Carroll, A.B., & Shabana, K.M. (2010). The business case for corporate social responsibility: A review of concepts, research and practice. International Journal of Management Reviews, 12(1), 85–105.
Crilly, D., Hansen, M., & Zollo, M. (2016). The grammar of decoupling: Stakeholder heterogeneity and firm decoupling of sustainability practices. Academy of Management Journal, 59, 705–729.
Drobyazko, S., Alieksieienko, I., Kobets, M., Kiselyova, E., & Lohvynenko, M. (2019). Transnationalisation and segment security of the international labor market. Journal of Security and Sustainability Issues 9(2).
Drobyazko, S., Vinichenko, O., Chayka, Y., Nechyporuk, N., & Khasanov, B. (2020). Increasing efficiency of entrepreneurial potential in service sector. Journal of Entrepreneurship Education, 23(S1). URL: https://www.abacademies.org/articles/Increasing-efficiency-of-entrepreneurial-potential-1528-2651-23-S1-551.pdf
Flammer, C. (2013). Corporate social responsibility and shareholder reaction: The environmental awareness of investors. Academy of Management Journal, 56, 758–781.
Graafland, J., & Smid, H. (2012). Drivers of corporate social responsibility. In B. C. J. Zoeteman (Ed.), Sustainable development drivers. The role of leadership in government, business and NGO Performance (pp. 156–183). Cheltenham: Edward Elgar.
Habisch, A., & Schmidpeter, R. (Eds.). (2016). CSR, sustainability, ethics & governance. Cultural roots of sustainable management: Practical wisdom and corporate social responsibility. Cham: Springer International Publishing.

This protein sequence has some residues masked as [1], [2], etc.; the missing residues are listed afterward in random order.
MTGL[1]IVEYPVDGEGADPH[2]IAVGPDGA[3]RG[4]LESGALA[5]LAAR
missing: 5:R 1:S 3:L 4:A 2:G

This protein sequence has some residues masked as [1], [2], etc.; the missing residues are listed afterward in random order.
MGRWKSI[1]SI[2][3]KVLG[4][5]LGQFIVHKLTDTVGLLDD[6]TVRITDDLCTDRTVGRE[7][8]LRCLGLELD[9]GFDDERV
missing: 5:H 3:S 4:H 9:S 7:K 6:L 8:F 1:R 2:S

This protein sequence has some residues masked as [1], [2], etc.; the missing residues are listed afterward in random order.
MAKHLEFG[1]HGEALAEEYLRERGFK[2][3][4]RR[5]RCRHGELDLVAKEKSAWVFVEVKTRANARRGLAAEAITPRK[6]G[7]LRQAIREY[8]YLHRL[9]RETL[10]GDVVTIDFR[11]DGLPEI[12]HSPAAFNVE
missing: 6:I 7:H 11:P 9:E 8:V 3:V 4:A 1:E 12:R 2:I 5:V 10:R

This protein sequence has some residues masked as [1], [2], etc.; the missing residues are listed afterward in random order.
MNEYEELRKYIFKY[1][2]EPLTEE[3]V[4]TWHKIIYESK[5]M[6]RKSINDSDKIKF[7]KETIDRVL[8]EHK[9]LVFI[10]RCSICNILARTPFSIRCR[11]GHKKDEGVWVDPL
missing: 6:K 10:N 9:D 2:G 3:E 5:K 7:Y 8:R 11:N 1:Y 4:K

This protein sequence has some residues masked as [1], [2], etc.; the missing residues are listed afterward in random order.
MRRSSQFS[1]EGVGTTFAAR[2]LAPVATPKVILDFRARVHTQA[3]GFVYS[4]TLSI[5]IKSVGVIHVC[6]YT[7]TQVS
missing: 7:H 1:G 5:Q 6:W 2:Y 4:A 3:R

Lacoste, S. (2016). Sustainable value co-creation in business networks. Industrial Marketing Management, 52, 151–162. https://doi.org/10.1016/j.indmarman.2015.05.018.
Lloret, A. (2016). Modeling corporate sustainability strategy. Journal of Business Research, 69(2), 418–425. https://doi.org/10.1016/j.jbusres.2015.06.047.
Makedon, V., Kostyshyna, T., Tuzhylkina, O., Stepanova, L., & Filippov, V. (2019). Ensuring the efficiency of integration processes in the international corporate sector on the basis of strategic management. Academy of Strategic Management Journal, 18(1). URL: https://www.abacademies.org/articles/Ensuring-the-efficiency-of-integration-processes-in-the-international-corporate-sector-on-the-basis-of-strategic-management-1939-6104-18-SI-1-452.pdf
Moon, J. (2014). Corporate social responsibility: A very short introduction. Oxford, England: Oxford University Press.
Mousiolisa, D., & Bourletidis, K. (2015). The Corporate Identity through the CSR’s Paths. Procedia - Social and Behavioral Sciences, 175, 511-514.
Pache, A.C., & Santos, F. (2013). Inside the hybrid organization: Selective coupling as a response to competing institutional logics. Academy of Management Journal, 56, 972–1001.
Schwartz, M.S. (2011). Corporate social responsibility: An ethical approach. Buffalo, NY: Broadview Press.
Solomon, C.M., & Schell, M.S. (2009). Managing across cultures: The seven keys to doing business with a global mindset. New York: McGraw-Hill.
Yu, Y., & Choi, Y. (2014). The Influence of Perceived Corporate Sustainability Practices on Employees and Organizational Performance. Sustainability, 6(1), 234-364.